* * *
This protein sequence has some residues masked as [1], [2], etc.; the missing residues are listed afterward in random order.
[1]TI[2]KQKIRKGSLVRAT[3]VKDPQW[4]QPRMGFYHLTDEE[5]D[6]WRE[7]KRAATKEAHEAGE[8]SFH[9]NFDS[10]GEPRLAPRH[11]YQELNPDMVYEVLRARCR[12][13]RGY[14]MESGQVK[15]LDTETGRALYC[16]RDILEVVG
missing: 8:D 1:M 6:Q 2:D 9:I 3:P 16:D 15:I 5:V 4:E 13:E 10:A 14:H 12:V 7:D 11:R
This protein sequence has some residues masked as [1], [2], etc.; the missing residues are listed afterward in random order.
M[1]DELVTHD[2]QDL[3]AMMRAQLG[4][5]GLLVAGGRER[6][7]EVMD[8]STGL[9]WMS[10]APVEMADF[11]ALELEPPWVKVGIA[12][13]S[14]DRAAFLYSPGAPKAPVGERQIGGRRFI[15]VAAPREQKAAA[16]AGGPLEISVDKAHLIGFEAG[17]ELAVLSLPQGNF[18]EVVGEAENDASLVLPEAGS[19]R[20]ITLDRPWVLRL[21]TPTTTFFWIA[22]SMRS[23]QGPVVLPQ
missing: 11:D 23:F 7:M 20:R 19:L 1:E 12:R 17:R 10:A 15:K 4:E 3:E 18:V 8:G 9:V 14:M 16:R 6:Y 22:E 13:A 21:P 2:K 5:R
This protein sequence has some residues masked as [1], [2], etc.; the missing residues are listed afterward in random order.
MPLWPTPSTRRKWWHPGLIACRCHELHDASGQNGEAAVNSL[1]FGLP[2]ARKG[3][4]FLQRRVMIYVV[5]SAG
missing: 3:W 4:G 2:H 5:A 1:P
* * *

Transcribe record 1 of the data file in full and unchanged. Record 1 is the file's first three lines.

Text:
This protein sequence has some residues masked as [1], [2], etc.; the missing residues are listed afterward in random order.
[1]TI[2]KQKIRKGSLVRAT[3]VKDPQW[4]QPRMGFYHLTDEE[5]D[6]WRE[7]KRAATKEAHEAGE[8]SFH[9]NFDS[10]GEPRLAPRH[11]YQELNPDMVYEVLRARCR[12][13]RGY[14]MESGQVK[15]LDTETGRALYC[16]RDILEVVG
missing: 8:D 1:M 6:Q 2:D 9:I 3:P 16:D 15:I 5:V 4:E 13:E 10:A 14:H 12:V 7:D 11:R